Robin Williams, who played the role of Genie in Aladdin,
died by suicide on August 11, 2014
The story of Anastasia: The daily news bared all the painful details of her death. She drank turpentine. It didn’t work. She slashed her wrist but the blade was not sharp enough to completely sever the veins. She made a lasso and tied the rope on the lone chandelier. With the aid of a chair, she stood right under the chandelier, wrapped the knot around her neck and made a quick leaping motion to destabilize the chair. She died after ten minutes. It was her third attempt. No one in her family suspected the torment she was going through. In the end, her only means of coping was to take her life.
The story of Dante: He was suffering from schizophrenia. His family tried everything to make him well. Hypnotism, group therapy, drugs, and the controversial and the cruelest of clinical procedures, the electric shock treatment.
He would come out of the treatment dazed, glassy-eyed and thirsty but calm and placid. This would be followed by good days when his mind seemed to bounce back to his creative, productive self. He could work. He was lucid. He could laugh, interact and be gentle with his wife and his son. He was again the man of the house. But as quick as it came, it would disappear and he would revert to a state of limbo where he could not form any opinion much less decipher one. That’s when sleep eluded him. He would throw the sleeping pills in frustration. The voices would come back and dominate him. They taunted, tormented and despised him. In the end, they became too much for him to bear. He put a gun in his mouth and shot himself. He suffered for 23 years.
The story of Adolfo: He was packing up to migrate. He saw an old, unlicensed gun in one of the top drawers and was surprised to see that it was hidden there all these years. He made up his mind to sell it but first he thought of giving it a good buff. Pulling out a polishing cloth, he rubbed it vigorously when suddenly the gun went off. It sounded like a thunderclap. He trembled uncontrollably at the thought that the gun was loaded. Whirling from the shock, he turned to his wife, Teresa, who was sleeping in their bed. Horror gripped him when he saw blood oozing from her head. His mind went blank. Another shot was heard and he fell lifeless on the floor.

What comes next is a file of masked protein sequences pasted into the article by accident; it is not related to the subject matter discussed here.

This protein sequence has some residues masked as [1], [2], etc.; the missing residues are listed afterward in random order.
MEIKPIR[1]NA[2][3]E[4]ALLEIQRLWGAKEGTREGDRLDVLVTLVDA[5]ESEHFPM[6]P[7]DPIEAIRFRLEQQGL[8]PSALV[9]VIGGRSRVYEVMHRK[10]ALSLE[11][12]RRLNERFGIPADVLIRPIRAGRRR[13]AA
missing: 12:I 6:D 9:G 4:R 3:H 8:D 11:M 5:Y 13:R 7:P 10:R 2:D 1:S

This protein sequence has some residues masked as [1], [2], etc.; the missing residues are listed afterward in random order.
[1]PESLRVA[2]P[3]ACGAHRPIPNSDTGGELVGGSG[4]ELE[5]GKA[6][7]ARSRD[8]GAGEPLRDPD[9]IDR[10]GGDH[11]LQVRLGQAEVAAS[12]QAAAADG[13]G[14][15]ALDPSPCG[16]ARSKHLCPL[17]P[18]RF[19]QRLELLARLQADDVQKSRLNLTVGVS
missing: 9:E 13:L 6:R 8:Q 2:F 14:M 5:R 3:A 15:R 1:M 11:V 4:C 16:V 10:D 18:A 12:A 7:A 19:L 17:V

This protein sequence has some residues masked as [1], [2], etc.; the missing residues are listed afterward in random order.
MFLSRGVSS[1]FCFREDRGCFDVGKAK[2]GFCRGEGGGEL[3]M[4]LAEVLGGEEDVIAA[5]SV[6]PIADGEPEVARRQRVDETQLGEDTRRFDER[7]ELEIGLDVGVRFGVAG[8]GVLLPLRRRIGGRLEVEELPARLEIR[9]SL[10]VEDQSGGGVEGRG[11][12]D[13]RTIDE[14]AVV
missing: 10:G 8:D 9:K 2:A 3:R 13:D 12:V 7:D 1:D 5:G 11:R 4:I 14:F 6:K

Anastasia, Dante and Adolfo committed suicide. They were people we knew and in each tragedy, we saw the anguish etched in the faces of those they left behind.
How does one handle pain of this magnitude?
Anastasia’s mother was a mirror of sorrow. Being a pious and devoted Catholic, she only asked one question, “Would God take pity on my daughter and give her rest; will she see heaven?”
Dante’s family lived with the fear that he would someday take his own life. It was an ordeal his wife and son faced every day and when it finally happened, their spirits were so broken that there was nothing left to feel.
At the wake of Adolfo and his wife, Teresa, they were dressed in the same barong tagalog and piña gown they wore at their wedding. Even in death they were inseparable.
There was a time when suicide in the family was handled under a veil of darkness. We were not equipped to deal with death this way because we were more comfortable to follow a de kahon, well laid out and predictable life line: marriage, birth, milestones, sickness and lastly, death. A pat phrase like “she lived a good, long life” was easier to understand and accept.
In suicide, the family suffers double grief: Losing a loved one and coping with the cruel and baseless talks on the circumstances surrounding the death. Where will they find comfort? Who could throw some light into this dark abyss of grief?